@The JPCZ formed between WNW flow with warmer temperatures and NNW flow with colder temperatures. Such a confluent airflow structure was prominent below the height of 1 km. On the southwestern edge of the JPCZ, warmer airstream from WNW induced intense updraft and formed relatively deep (~4 km) convective clouds. Longitudinal mode cloud streets with top heights of ~3 km were observed to the SW side of the JPCZ. To the far NE side of the JPCZ, shallow (~2 km) convective clouds were confined to below an intense temperature inversion. A strong SW wind at 2.5~3.0 km blew parts of cloud mass off the deep convective clouds and formed transverse mode, anvil-like clouds over the shallow convective clouds.

@The maximum cloud water content in the convective clouds was ~1 gm-3 and most of precipitation particles were graupel and/or densely rimed snow particles, suggesting that the main mechanisms for precipitation growth was the accretion of supercooled cloud droplets by snow particles.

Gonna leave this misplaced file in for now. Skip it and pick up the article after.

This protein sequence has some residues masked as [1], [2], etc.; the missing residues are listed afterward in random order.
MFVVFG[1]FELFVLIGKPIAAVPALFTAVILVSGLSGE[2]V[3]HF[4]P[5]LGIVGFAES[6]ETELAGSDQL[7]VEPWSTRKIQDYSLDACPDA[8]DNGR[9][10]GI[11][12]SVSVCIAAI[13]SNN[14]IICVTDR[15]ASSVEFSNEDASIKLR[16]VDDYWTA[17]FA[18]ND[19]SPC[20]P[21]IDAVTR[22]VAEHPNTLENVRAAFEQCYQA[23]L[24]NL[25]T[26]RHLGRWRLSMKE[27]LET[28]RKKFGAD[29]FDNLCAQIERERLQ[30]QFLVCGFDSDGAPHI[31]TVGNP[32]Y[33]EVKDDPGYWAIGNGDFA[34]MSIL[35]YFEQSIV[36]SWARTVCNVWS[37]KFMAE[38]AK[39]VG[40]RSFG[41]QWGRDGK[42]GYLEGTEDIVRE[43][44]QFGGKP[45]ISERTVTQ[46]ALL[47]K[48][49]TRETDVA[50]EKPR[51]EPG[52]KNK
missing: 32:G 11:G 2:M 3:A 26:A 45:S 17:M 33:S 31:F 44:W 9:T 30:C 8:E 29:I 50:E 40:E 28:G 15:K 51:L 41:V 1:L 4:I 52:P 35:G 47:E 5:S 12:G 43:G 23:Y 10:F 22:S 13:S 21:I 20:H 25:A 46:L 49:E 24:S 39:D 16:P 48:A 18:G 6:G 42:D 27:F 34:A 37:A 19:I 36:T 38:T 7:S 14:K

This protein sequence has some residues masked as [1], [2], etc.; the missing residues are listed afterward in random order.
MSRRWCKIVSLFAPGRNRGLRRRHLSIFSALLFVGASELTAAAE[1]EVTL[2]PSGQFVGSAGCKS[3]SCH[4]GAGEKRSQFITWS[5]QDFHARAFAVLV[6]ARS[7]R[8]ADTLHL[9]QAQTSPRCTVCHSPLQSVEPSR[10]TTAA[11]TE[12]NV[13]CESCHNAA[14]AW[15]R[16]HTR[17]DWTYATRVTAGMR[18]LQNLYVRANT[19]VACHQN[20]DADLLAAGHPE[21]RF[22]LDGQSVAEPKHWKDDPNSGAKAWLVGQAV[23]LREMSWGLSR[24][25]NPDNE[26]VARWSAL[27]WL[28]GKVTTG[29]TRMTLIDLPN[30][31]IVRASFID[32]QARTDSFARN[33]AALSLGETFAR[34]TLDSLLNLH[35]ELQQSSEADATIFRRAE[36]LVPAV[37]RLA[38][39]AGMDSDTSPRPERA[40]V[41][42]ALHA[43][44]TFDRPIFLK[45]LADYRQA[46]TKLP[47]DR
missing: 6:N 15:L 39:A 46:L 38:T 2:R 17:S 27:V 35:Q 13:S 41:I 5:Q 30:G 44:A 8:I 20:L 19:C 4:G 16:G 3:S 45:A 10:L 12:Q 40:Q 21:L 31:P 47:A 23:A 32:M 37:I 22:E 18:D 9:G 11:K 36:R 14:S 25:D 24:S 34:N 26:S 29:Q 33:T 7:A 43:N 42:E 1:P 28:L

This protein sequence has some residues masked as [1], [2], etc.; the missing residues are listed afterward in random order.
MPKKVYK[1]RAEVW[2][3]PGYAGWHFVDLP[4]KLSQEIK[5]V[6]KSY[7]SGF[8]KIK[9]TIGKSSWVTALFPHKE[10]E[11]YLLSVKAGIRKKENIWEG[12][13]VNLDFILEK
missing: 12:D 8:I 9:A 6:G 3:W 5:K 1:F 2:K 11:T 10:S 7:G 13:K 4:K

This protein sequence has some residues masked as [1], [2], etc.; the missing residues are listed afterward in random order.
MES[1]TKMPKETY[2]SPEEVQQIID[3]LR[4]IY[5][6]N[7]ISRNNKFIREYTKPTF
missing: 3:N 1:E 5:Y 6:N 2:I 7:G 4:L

G-II flight track of southwest bound leg at 5.6 km, 1-min averaged wind barbs, CAPPI at 2 km level of radar reflectivity at 1445, vertical cross-section of reflectivity measured with the w-band cloud radar, and photos of clouds taken from G-II at positions 1, 2 and 3.

Meso-Low over the Sea of Japan

@The organized cloud system associated with the polar low, which formed between Noto Peninsula and Sado Island over the Japan Sea, on 27 January 2001, were investigated mainly with an instrumented aircraft (Gulfstream-?).

@Mesoscale structures of the polar low, which is derived on a basis of in-site measurement, cloud radar observation and dropsonde sounding from G-II as well as ground-based radar observations, rawinsonde sounding from additional aerological stations and observation ships and Citation-V's dropsonde sounding, are shown below.